Jussi Pekonen

Why we cannot have nice things

This blog post was originally meant to be released on my third anniversary on the social media network called App.net, which was on August 22. However, life got in the way and I did not have time to finish the post until now, 2 months after that date.

Unlike a year or two ago, I will not go through what has happened on App.net during the last year. Instead, this blog post was in part inspired by the following articles: Why Twitter’s Dying (And What You Can Learn From It) by Umair Haque and A Not So Short List of People to Blame for Internet Content Woes by Adam C. Engst.

As it is today, the landscape of social media networks looks depressive. There are a handful of services that have a lot of users and that are considered to be a part of the core Internet experience. Yet, only a couple of them have been able to make the service self-sustaining. The others have just pumped VC/investor funding to the service in the hopes of finding a way it could become profitable without being able to make a positive number under the line.

But there is one thing that is common to all these social media networks: they show advertisements to their users who, in return, get to use the service for “free”. How those ads are displayed to the users depends on the service. Many consider those ads and the intrusive user tracking they do to be annoying, and they blame them to be the reason why they do not find social media enjoyable anymore. I used to be in that camp, but I have found a much better explanation why these free services seem to suck the joy out of the whole social media experience.

In short, the reason is, as Mr. Engst suggests for the ad blocking controversy, we, the people. Because the services are free, anyone can join the service. And with anyone I mean literally anyone. And those people can have whatever agenda they want. And that has lead to situations where one can create anonymous accounts and use them to harass and attack against other people just because they did something the bully did not like. Having a civilized conversation online has become a difficult task and social media networks where one can expect to stay (mostly) safe from abuse are far and few between if not completely non-existent.

The obvious follow-up question for that previous paragraph is Why. I have no answer to that but I may have some ideas why we act like idiots online. One thing that, in my opinion, contributes to the bad behavior is the fact that we humans make everything a race. There is not a thing that we would not make a competition out of. Sports, business, life, you name it. Online we can see this happening with people trying to get the maximum reach (that is, the number of followers), to make the wittiest joke (counted by the number of retweets/likes/whatever, for example), to stir the pot the hardest (that is, result in the biggest number of follow-up posts), et cetera.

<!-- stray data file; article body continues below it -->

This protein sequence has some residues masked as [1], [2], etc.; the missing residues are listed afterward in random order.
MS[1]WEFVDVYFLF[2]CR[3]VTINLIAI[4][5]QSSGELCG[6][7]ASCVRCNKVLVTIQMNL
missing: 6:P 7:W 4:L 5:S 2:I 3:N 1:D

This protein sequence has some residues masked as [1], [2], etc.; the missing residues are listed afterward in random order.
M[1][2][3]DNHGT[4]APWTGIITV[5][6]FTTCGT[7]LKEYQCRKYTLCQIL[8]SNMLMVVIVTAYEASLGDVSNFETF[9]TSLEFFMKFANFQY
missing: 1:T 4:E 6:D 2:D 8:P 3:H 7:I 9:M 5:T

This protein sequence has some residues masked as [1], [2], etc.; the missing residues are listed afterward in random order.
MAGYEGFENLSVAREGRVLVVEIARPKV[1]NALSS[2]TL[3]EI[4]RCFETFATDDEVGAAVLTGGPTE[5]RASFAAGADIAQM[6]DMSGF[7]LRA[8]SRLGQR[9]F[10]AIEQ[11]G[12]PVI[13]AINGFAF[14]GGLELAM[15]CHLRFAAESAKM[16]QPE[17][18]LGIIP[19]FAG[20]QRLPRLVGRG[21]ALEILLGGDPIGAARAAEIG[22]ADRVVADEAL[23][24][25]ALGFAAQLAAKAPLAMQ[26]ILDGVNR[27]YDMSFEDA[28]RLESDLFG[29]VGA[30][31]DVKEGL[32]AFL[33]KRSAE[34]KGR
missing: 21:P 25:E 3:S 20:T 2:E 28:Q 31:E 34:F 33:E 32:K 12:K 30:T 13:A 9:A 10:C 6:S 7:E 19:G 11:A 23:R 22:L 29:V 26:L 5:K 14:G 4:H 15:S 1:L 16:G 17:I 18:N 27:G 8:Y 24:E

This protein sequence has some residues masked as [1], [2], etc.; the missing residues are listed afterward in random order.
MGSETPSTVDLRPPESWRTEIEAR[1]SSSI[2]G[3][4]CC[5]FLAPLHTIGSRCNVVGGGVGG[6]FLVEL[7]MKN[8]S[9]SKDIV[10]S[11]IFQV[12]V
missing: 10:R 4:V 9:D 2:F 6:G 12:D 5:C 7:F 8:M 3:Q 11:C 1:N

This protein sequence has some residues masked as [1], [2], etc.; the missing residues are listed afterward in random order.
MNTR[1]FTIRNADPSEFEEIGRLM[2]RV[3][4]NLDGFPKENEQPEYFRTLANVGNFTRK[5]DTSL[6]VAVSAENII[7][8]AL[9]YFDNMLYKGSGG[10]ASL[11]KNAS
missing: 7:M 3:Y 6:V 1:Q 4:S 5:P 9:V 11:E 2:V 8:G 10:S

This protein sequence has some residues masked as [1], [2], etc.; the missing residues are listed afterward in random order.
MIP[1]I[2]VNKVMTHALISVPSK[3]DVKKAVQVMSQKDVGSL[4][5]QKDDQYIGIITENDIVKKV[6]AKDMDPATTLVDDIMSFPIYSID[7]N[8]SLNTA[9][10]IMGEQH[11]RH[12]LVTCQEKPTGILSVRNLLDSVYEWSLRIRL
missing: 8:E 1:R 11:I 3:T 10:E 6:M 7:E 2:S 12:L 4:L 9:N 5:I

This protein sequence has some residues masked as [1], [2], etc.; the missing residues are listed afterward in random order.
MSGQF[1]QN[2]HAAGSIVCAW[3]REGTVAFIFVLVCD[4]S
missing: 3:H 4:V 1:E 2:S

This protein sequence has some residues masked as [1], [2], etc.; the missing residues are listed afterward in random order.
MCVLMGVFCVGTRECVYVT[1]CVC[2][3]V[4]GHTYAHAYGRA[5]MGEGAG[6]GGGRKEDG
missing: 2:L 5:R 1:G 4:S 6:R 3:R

Another contributing factor to the horrible online behavior related to making everything a race is that people seem to have unjustly high expectations for everything. No matter what cool things others do and how fast the things become popular, there are always people for whom nothing is enough. This can be seen, for example, every time a new service is launched to compete against a well-established player. No matter how fast it grows, these people keep on comparing it to the 800-pound gorilla that have had a lot more time to gain its popularity. Also, even if people are getting a service/app/whatever for free, they will find any fault, missing feature, and/or lack/slowness of support to be a totally plausible reason to yell at the developer/service provider/publisher/whatever.

Finally, we people are also cheap bastards. That can be proved by looking at what is the dominant business model for online services and publications. Even if there were a paid alternative, let it be superior or equally good, to the free, ad-supported service, people tend to lean towards the option where they do not need to pay a dime. And because the services want to maximize their (ad) revenues, they are willing to get as high number of users as possible, which leads to the situation where the online bullies can run rampant on those services. And now we are back in the original problem.

The title of this post says cannot, not will not. That means that I believe that there is still hope. If we would start acting like civilized adults again, we could make the whole Internet experience much, much better for all of us, and especially for those who have been the target of abuse. Please, prove the pessimists wrong and make this hope come true.

Tags: Internet, Social media networks, App.net